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partial cover image from "American Boys' Life of William McKinley"                                              
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Publication information
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Source: William McKinley: A Biographical Study
Source type: book
Document type: book chapter
Document title: “An Orator and His Speeches” [chapter 4]
Author(s): Corning, A. Elwood
Publisher: Broadway Publishing Co.
Place of publication: New York, New York
Year of publication: 1907
Pagination: 78-108 (excerpt below includes only pages 107-08)

 
Citation
Corning, A. Elwood. “An Orator and His Speeches” [chapter 4]. William McKinley: A Biographical Study. New York: Broadway Publishing, 1907: pp. 78-108.
 
Transcription
excerpt of chapter
 
Keywords
William McKinley (last public address).
 
Named persons
William McKinley.
 
Notes
From title page: With Introductory Address by President Roosevelt.
 
Document

 

An Orator and His Speeches [excerpt]

     President McKinley’s last speech was his greatest. As he stood there, on the platform at the Pan-American Exposition, in the city of Buffalo, it was a supreme hour of a life which was in every way triumphant.
     The closing words of that last public speech on earth outlined his national policy for the great nation which he was so soon to leave. The words of sentiment and patriotic aspiration were in accord with the nation’s history, and it duly marked the culmination of his development and power in statesmanship.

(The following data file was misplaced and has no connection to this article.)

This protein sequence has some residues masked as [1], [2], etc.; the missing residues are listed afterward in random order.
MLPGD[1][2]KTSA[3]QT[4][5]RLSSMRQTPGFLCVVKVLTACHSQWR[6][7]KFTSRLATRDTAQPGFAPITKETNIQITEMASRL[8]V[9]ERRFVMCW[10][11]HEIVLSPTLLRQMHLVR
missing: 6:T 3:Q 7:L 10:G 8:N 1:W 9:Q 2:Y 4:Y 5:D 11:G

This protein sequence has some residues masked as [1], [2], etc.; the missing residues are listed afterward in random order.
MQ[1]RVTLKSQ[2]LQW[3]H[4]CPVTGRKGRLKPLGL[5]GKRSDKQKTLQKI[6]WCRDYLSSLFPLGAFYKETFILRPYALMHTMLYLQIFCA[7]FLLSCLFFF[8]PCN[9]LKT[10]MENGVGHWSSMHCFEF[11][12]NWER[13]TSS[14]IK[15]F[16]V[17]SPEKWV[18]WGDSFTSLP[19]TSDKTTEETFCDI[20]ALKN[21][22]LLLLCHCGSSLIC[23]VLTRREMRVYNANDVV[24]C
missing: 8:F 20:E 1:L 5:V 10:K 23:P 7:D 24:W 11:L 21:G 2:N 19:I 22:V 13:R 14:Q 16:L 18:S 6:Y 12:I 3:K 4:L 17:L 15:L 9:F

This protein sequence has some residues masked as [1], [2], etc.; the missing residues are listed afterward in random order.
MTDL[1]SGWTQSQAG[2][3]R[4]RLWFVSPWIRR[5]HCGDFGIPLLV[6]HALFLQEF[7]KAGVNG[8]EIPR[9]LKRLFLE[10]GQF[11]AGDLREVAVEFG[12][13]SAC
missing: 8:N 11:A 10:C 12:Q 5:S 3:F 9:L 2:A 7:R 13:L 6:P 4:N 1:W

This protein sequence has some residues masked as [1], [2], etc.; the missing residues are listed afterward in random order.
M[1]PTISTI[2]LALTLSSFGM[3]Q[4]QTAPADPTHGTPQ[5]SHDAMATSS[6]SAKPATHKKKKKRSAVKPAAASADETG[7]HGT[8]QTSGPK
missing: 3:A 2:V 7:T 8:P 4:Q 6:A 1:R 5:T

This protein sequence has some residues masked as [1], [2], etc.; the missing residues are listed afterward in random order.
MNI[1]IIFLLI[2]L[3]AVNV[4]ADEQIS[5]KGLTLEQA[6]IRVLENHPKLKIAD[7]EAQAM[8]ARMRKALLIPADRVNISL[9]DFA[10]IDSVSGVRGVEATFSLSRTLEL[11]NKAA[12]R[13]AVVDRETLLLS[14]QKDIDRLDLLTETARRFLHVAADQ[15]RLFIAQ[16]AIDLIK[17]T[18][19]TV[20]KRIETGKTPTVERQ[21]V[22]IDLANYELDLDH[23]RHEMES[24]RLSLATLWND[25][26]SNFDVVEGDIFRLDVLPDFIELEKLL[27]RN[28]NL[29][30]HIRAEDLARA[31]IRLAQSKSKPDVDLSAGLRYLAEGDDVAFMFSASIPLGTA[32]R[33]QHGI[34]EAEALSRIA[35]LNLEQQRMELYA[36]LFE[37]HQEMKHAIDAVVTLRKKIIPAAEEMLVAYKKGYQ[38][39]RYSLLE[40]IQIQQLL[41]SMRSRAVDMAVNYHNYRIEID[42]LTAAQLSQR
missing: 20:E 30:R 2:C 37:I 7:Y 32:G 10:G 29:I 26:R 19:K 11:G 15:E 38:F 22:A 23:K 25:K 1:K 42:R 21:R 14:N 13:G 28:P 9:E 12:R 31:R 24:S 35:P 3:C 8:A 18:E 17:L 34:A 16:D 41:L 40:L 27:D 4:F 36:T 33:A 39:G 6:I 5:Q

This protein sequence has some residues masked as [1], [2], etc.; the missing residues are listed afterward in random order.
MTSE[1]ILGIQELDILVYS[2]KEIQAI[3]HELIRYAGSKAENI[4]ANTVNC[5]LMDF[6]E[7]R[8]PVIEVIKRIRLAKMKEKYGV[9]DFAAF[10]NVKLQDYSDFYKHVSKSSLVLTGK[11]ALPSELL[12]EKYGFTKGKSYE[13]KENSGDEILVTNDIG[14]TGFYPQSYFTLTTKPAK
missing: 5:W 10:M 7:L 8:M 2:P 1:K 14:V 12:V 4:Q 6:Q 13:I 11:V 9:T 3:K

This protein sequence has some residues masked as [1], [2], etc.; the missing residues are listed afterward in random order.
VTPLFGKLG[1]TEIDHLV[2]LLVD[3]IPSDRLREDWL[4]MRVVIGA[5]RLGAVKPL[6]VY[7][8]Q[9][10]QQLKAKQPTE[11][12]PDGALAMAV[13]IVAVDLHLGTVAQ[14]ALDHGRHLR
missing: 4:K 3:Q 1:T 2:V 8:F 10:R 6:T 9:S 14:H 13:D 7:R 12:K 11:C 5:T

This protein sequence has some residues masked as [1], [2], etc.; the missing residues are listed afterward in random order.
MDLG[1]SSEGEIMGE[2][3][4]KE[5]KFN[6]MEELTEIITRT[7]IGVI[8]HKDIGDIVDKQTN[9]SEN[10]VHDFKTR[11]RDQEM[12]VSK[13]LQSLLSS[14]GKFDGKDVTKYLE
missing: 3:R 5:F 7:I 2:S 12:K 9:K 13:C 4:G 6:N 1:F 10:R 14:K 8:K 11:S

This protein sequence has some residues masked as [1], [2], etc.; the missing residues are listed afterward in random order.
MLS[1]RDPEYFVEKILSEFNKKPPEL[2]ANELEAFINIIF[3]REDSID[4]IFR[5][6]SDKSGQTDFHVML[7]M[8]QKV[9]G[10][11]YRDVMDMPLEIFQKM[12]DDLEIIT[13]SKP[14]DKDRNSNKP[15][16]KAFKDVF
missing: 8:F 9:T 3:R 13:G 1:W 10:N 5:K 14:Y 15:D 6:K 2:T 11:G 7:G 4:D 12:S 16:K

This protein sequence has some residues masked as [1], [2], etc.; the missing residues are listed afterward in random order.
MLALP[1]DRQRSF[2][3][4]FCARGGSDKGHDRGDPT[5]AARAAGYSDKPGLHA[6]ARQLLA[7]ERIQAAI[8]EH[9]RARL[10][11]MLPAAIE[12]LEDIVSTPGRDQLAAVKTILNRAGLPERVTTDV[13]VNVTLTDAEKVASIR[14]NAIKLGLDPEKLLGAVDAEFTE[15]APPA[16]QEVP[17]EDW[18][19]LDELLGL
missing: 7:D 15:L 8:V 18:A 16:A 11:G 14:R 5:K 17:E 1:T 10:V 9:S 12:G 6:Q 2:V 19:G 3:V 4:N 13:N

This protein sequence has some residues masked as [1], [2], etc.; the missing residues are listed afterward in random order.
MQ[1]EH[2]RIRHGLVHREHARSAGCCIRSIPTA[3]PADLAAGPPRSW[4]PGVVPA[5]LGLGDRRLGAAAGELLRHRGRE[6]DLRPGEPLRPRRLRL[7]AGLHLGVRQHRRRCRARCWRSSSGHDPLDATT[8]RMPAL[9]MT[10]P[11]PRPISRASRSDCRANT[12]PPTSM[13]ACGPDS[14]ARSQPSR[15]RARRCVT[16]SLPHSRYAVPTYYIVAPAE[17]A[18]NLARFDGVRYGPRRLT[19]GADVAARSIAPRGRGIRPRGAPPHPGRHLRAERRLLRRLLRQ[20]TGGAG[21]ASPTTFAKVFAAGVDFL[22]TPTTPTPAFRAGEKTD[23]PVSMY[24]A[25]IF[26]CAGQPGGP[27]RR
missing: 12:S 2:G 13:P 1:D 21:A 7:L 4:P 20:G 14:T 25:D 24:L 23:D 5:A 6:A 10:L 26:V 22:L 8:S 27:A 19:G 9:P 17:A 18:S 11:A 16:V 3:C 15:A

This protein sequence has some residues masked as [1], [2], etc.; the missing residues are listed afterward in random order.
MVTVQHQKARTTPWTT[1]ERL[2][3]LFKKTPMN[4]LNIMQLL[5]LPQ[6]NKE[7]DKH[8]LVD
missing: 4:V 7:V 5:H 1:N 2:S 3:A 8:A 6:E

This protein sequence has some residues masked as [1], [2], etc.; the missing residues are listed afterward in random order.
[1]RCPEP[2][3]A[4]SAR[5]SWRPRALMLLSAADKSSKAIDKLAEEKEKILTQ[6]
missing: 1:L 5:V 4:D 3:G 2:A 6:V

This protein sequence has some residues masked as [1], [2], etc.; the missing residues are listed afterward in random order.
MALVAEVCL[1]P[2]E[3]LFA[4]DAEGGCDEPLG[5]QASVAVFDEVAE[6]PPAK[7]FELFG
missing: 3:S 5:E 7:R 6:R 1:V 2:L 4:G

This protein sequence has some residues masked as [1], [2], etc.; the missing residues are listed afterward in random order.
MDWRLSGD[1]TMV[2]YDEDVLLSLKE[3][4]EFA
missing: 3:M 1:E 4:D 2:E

“Let us ever remember that our interest is in concord, not conflict; and that our real em- [107][108] inence rests in the victories of peace, not those of war. We hope that all who are represented here may be moved to higher and nobler efforts for their own and the world’s good, and that out of this city may come not only greater commerce and trade for us all, but more essential than these, relations of mutual respect, confidence and friendship which will deepen and endure.
     “Our earnest prayer is that God will graciously vouchsafe prosperity, happiness and peace to all our neighbors, and like blessings to all the people and powers of earth.”
     Such was McKinley the orator. His public addresses not only showed an insight into governmental affairs which equalled few statesmen of his age, but they were sparkling word-gems, revealing alike his rhetorical brilliancy and his love for all humanity.

 

 


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